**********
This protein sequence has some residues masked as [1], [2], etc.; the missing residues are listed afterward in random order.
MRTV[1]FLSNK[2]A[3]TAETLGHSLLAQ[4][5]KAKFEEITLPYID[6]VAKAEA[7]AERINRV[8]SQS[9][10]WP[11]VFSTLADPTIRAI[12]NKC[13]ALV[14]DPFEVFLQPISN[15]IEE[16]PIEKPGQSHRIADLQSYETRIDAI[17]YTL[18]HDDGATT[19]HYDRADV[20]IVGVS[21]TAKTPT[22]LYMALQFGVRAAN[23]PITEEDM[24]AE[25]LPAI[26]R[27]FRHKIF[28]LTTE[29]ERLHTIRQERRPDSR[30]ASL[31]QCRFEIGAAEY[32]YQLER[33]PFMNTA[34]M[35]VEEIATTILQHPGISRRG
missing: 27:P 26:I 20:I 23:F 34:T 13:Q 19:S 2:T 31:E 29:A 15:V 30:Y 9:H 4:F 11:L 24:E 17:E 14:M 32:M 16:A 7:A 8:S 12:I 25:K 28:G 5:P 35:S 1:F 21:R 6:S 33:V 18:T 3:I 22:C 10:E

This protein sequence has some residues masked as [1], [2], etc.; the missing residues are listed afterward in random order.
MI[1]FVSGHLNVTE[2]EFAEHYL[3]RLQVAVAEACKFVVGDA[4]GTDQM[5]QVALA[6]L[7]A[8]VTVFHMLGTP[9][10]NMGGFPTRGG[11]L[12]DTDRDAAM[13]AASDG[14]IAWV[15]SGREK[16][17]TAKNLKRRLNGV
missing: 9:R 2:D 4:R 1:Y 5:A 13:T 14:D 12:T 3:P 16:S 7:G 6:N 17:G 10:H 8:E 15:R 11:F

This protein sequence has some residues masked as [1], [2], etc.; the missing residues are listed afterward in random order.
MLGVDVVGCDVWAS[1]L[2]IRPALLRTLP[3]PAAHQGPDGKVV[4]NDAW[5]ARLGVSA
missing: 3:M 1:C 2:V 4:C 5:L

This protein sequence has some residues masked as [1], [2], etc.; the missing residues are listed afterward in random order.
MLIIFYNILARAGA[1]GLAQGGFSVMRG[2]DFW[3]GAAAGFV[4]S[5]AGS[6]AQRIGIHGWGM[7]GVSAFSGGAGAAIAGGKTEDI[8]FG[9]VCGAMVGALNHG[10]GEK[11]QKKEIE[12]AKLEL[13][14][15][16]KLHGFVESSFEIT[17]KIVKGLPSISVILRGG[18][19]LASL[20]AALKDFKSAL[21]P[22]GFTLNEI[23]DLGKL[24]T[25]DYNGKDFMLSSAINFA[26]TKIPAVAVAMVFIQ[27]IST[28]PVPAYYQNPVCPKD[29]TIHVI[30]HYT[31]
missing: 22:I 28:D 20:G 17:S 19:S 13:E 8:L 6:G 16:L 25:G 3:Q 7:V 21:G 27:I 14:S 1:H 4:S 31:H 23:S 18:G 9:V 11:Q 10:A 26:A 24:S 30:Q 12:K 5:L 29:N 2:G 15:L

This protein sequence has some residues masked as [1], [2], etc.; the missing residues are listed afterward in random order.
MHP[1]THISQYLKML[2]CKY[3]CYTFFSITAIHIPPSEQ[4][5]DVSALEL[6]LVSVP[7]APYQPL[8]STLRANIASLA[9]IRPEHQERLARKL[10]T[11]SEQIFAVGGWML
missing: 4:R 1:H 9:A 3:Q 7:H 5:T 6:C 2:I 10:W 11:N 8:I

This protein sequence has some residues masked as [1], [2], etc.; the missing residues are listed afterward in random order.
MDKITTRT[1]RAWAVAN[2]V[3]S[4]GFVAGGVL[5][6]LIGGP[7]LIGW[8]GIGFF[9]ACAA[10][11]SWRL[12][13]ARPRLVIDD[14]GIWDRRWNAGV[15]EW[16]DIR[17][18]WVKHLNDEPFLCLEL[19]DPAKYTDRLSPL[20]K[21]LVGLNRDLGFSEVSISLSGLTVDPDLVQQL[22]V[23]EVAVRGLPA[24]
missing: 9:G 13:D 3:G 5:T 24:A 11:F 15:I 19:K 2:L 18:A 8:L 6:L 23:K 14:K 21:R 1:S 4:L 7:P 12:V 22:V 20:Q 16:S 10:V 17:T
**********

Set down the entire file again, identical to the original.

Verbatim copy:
This protein sequence has some residues masked as [1], [2], etc.; the missing residues are listed afterward in random order.
MRTV[1]FLSNK[2]A[3]TAETLGHSLLAQ[4][5]KAKFEEITLPYID[6]VAKAEA[7]AERINRV[8]SQS[9][10]WP[11]VFSTLADPTIRAI[12]NKC[13]ALV[14]DPFEVFLQPISN[15]IEE[16]PIEKPGQSHRIADLQSYETRIDAI[17]YTL[18]HDDGATT[19]HYDRADV[20]IVGVS[21]TAKTPT[22]LYMALQFGVRAAN[23]PITEEDM[24]AE[25]LPAI[26]R[27]FRHKIF[28]LTTE[29]ERLHTIRQERRPDSR[30]ASL[31]QCRFEIGAAEY[32]YQLER[33]PFMNTA[34]M[35]VEEIATTILQHPGISRRG
missing: 27:P 26:I 20:I 23:F 34:T 13:Q 19:S 2:T 31:E 29:A 15:V 30:Y 9:H 4:F 11:L 24:E 17:E 14:M 32:M 16:A 7:A 8:S 12:I 25:K 28:G 5:P 35:S 1:F 21:R 6:S 33:V 18:T 3:I 22:C 10:E

This protein sequence has some residues masked as [1], [2], etc.; the missing residues are listed afterward in random order.
MI[1]FVSGHLNVTE[2]EFAEHYL[3]RLQVAVAEACKFVVGDA[4]GTDQM[5]QVALA[6]L[7]A[8]VTVFHMLGTP[9][10]NMGGFPTRGG[11]L[12]DTDRDAAM[13]AASDG[14]IAWV[15]SGREK[16][17]TAKNLKRRLNGV
missing: 9:R 2:D 4:R 1:Y 5:A 13:T 14:D 12:T 3:P 16:S 7:G 6:N 17:G 10:H 8:E 15:R 11:F

This protein sequence has some residues masked as [1], [2], etc.; the missing residues are listed afterward in random order.
MLGVDVVGCDVWAS[1]L[2]IRPALLRTLP[3]PAAHQGPDGKVV[4]NDAW[5]ARLGVSA
missing: 3:M 1:C 2:V 4:C 5:L

This protein sequence has some residues masked as [1], [2], etc.; the missing residues are listed afterward in random order.
MLIIFYNILARAGA[1]GLAQGGFSVMRG[2]DFW[3]GAAAGFV[4]S[5]AGS[6]AQRIGIHGWGM[7]GVSAFSGGAGAAIAGGKTEDI[8]FG[9]VCGAMVGALNHG[10]GEK[11]QKKEIE[12]AKLEL[13][14][15][16]KLHGFVESSFEIT[17]KIVKGLPSISVILRGG[18][19]LASL[20]AALKDFKSAL[21]P[22]GFTLNEI[23]DLGKL[24]T[25]DYNGKDFMLSSAINFA[26]TKIPAVAVAMVFIQ[27]IST[28]PVPAYYQNPVCPKD[29]TIHVI[30]HYT[31]
missing: 22:I 28:D 20:G 17:S 19:S 13:E 8:L 6:G 16:L 25:G 3:Q 7:V 21:G 27:I 14:S 1:H 4:S 31:H 23:S 18:G 9:V 11:Q 10:A 26:A 24:S 30:Q 12:K 5:L 29:N 2:G 15:L

This protein sequence has some residues masked as [1], [2], etc.; the missing residues are listed afterward in random order.
MHP[1]THISQYLKML[2]CKY[3]CYTFFSITAIHIPPSEQ[4][5]DVSALEL[6]LVSVP[7]APYQPL[8]STLRANIASLA[9]IRPEHQERLARKL[10]T[11]SEQIFAVGGWML
missing: 4:R 1:H 9:A 3:Q 7:H 5:T 6:C 2:I 10:W 11:N 8:I

This protein sequence has some residues masked as [1], [2], etc.; the missing residues are listed afterward in random order.
MDKITTRT[1]RAWAVAN[2]V[3]S[4]GFVAGGVL[5][6]LIGGP[7]LIGW[8]GIGFF[9]ACAA[10][11]SWRL[12][13]ARPRLVIDD[14]GIWDRRWNAGV[15]EW[16]DIR[17][18]WVKHLNDEPFLCLEL[19]DPAKYTDRLSPL[20]K[21]LVGLNRDLGFSEVSISLSGLTVDPDLVQQL[22]V[23]EVAVRGLPA[24]
missing: 9:G 13:D 3:G 5:T 24:A 11:F 15:I 19:K 2:L 18:A 8:L 6:L 23:K 14:K 21:R 1:S 4:L 7:P 12:V 22:V 20:Q 16:S 10:V 17:T